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Same Sex Family Law in Canberra – For Lesbian, Gay, Bi, Transgender, and Intersex Issues – call 6223 2400

By April 20, 2015No Comments

What’s different for LGBTI couples?

There’s plenty of advice for heterosexual couples regarding separation and divorce, less so for members of the Lesbian, Gay, Bi, Transgender, Intersex (LGBTI) communities.  According to the Star Observer newspaper, LGBTI clients are often unaware of the legal situation regarding their relationship, or that the Family Law Act in fact covers LGBTI couples as well as heterosexual couples in respect of issues like separation of kids and property. The Family Court website can be a useful starting point for LGBTI couples to familiarise themselves with their rights and obligations under the law.

One of the difficulties can be that it is first necessary to establish the existence of a defacto relationship, and this can be “problematic since many relationships in our community do not conform to traditional hetero-nuclear definitions or models”, one LGBTI-specialist lawyer told the Star Observer.

Parties can apply to the Family Court if their relationship broke down after 1 March 2009 (or after 1 July 2010 for South Australia). If a relationship broke down before then, parties can still choose to use the Family Court if they are in agreement to do so; otherwise they will need to make application to the relevant State Court. An application needs to be made to a court within two years of the end of a de facto relationship, unless consent is given by the court.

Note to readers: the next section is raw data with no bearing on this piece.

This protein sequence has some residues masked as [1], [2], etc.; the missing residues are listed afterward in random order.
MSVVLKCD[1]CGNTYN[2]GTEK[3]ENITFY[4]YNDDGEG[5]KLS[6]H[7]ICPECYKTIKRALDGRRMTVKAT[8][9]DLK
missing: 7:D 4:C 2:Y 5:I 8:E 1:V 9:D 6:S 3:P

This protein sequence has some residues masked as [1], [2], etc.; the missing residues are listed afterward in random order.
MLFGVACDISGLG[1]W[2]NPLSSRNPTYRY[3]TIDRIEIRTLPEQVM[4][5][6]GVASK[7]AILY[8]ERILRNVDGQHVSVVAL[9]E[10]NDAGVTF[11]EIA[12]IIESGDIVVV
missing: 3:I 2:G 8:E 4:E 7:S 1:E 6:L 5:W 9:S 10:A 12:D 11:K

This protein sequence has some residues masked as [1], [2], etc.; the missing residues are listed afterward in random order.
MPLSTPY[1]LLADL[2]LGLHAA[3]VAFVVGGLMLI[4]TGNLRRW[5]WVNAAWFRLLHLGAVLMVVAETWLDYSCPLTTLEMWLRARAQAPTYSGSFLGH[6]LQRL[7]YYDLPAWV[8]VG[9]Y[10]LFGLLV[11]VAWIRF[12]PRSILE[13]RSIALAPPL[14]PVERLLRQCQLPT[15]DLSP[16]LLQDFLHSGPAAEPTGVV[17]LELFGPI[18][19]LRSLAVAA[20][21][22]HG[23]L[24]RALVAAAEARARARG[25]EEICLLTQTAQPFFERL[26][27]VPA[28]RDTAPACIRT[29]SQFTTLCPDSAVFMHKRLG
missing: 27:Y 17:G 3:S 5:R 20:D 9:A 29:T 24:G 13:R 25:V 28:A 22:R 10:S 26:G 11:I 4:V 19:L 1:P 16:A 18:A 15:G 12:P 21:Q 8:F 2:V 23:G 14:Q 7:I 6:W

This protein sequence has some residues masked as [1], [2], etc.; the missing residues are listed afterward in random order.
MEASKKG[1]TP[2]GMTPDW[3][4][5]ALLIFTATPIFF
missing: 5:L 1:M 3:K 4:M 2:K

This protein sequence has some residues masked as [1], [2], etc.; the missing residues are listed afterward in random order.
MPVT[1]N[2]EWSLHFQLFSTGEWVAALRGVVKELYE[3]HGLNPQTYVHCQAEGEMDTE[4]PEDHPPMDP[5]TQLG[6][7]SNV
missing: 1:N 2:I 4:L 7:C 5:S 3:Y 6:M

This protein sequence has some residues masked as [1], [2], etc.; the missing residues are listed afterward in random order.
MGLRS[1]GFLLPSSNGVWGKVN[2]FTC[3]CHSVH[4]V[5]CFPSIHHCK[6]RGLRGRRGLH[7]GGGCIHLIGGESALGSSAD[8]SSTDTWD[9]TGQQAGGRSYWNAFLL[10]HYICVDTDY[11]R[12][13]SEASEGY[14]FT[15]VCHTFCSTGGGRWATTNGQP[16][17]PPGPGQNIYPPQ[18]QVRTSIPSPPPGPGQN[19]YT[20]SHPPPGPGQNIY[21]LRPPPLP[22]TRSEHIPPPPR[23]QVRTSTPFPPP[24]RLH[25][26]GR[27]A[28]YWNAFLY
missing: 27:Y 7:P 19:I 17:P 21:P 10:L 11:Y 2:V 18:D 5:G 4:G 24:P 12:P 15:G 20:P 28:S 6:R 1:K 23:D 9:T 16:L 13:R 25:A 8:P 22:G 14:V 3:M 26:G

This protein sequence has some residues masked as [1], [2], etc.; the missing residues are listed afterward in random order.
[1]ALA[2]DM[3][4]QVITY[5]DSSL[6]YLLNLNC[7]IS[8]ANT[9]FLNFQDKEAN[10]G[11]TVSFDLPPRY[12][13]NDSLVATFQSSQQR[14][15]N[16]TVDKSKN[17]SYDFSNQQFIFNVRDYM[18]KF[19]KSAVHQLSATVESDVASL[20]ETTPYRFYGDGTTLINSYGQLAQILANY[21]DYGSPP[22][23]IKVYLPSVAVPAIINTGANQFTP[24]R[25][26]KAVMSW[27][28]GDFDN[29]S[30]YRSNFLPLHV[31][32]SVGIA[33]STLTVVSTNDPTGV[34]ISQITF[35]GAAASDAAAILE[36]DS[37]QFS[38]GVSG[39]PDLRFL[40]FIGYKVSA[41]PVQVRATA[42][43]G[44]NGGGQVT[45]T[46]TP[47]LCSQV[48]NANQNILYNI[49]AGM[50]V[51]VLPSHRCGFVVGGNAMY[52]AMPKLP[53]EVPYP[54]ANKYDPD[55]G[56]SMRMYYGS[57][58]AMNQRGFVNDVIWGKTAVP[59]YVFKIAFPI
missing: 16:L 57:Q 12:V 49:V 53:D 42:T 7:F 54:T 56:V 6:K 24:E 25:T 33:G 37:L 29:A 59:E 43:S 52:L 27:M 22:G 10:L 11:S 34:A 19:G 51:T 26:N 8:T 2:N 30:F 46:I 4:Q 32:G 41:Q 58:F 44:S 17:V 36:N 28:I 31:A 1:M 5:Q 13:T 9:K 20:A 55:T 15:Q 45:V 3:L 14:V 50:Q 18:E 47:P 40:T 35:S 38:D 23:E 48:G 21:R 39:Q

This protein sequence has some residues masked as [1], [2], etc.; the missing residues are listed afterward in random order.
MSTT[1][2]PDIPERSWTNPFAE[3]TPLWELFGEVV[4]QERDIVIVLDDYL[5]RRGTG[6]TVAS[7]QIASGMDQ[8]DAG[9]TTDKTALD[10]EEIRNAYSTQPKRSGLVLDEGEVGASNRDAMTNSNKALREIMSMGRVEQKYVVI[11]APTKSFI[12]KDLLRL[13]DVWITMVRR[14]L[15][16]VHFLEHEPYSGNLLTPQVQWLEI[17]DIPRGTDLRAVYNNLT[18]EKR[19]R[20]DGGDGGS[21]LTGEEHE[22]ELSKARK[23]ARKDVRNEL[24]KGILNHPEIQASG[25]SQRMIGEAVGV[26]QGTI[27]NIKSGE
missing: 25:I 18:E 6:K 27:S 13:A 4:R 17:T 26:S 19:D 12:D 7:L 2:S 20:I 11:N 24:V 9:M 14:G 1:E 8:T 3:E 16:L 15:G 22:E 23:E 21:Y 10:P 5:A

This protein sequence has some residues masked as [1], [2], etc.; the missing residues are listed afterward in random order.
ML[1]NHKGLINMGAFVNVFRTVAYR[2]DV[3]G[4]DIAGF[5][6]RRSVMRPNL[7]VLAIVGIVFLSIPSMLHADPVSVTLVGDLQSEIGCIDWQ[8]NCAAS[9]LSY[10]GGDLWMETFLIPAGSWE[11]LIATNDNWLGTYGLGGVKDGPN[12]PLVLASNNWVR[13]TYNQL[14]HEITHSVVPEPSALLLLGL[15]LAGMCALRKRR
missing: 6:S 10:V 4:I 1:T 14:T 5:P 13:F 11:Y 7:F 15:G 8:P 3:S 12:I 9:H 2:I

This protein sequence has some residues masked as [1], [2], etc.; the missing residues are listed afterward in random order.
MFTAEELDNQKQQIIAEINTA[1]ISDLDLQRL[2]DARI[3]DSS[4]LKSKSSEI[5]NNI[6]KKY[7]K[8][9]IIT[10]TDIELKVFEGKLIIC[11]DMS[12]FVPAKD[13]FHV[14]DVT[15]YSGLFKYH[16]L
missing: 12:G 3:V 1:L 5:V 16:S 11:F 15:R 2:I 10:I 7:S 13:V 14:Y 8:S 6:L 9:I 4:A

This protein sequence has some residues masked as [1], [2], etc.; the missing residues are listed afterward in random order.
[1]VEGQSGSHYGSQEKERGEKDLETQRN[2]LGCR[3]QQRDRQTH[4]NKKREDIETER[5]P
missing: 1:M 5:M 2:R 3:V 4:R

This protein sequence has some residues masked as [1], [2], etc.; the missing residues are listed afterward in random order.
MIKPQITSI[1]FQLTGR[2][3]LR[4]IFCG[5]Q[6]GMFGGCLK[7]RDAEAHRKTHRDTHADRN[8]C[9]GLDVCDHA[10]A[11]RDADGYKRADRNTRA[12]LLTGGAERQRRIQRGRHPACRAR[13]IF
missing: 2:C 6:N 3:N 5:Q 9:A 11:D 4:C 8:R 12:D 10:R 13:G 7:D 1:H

The courts encourage parties to mediate before matters reach court stage, and many financial agreements are reached this way.  Parties are also reminded of the importance of ensuring they have access to necessary financial documents and other ways of substantiating the ‘matriomonial’ asset pool and parties’ respective contributions to it.

Before things go pear-shaped, though, LGBTI couples are encouraged to enter pre- and post-nups (or Binding Financial Agreements) which set out parties’ intentions with respect to their assets. The importance of obtaining proper legal advice is stressed so that agreements are based on proper legal principles, even when parties reach agreement amicably or without lawyers. Says one solicitor:

“In my experience, the person leaving the relationship may feel guilty and compromise in a way they do not need to in a financial settlement or the person who has been left feels they should get more because of the behaviour of the other. While those things may injure feelings these are not the principles in determining a property adjustment.”

Same-sex couples can also avail themselves of a number of community organisations providing specialist counselling or assistance with mediation, with family lawyers able to provide such referrals.

Do you need assistance with an LGBTI family law matter? Please contact us for advice, on (02) 6223 2400. We are an experienced LGBTI law firm.

Read more: au/life-style/relationships- life-style/what-to-do-if-it- all-falls-apart/135199


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